ARIC writes most of its business through managing general agents (MGA's). An MGA serves as intermediary between insurers and other agents. The MGA handles most of the customer services in terms of collecting premiums and issuing policies, as well as dealing with the agents marketing the business. There are pros and cons to using MGA's. It makes it easier for insurers to write blocks of insurance without having to commit a lot of resources. Downside is the dependence on the MGA to write good business. Most MGA's write for multiple insurers, so there can be conflicts of interest. In my experience, some MGA's will play insurers because, periodically, some insurer wants to grow and will venture into new areas. Imagine someone just learning poker walking into an established poker game. Thus, I view the ARIC deal as being better, due to established relationships, than trying to start the business from scratch.




Commercial: Global Indemnity writes business on an admitted basis and non-admitted basis through it various insurance subsidiaries. Admitted insurance means that an insurer has filed and received approval for its rates, rules and forms with the respective state insurance departments. An insurer can apply to write non-admitted insurance, a.k.a. surplus lines, but it can only be admitted or non-admitted in a particular state, not both. It is kind of like the difference between mutual funds and hedge funds. Surplus lines requires less in the way of filing requirements with the insurance department but requires that any insured have at least three rejected insurance applications from admitted insurers. Thus, it can be very profitable because the insureds are price takers. However, surplus lines are most impacted by hard and soft markets. In soft markets, admitted insurers are more willing to write riskier business.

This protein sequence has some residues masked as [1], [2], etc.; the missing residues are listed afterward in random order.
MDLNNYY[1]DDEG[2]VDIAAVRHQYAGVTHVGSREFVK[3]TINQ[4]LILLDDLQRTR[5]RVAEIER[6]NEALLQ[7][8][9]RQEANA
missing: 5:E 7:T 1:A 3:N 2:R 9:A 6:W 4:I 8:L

Global Indemnity has five segments in commercial:




1. Penn-America Group - Focuses on small business surplus lines.




2. Diamond State Group - Writes commercial property and casualty, with an emphasis on professional liability for both medical and non-medical.




3. United National Group - Program business of like risks.




4. Vacant Express - Targets vacant dwellings and buildings, buildings under renovation and tenant occupied dwellings.




5. Collectibles Insurance Service - Covers collections, antiques and collectibles.




Unfortunately, the company does not provide details on each segment but I was able to piece together information from its financial statements. Here are the top 5 states by gross premium:

















While I cannot tell exactly how much each segment writes, I can estimate based Annual Statement Line of Business (ASLOB) from the financial statements filed with state regulators and available through The total gross written premium (GWP) was $230 million for commercial. The Collectibles segment most likely constitutes most of ASLOB 9.0 Inland Marine, which had $23.2 million in GWP. Vacant Express would be the bulk of ASLOB 1 Fire and ASLOB 2 Allied Lines, which has $39.9 million of GWP. The "GL" or liability ASLOB's 17 & 18 had $54.2 million in GWP which is probably a lot of Diamond State. The biggest category was $101.5 million of GWP in ASLOB 5, Commercial Multi-Peril, or Commercial Package. This is probably where a lot of United National and Penn-America business resides.






Reinsurance - Despite being the smallest segment in terms of premiums, its earnings definitely make an impact. While the reinsurance operations do write external business, the bulk of its premiums come from affiliates. Almost half of Commercial premiums, $112.3 million, was ceded off shore to its Bermuda sibling. These transactions are eliminated in consolidated financials and are mainly about tax efficiency.










I do not hold a position with the issuer such as employment, directorship, or consultancy.
I and/or others I advise hold a material investment in the issuer's securities.


Value and buybacks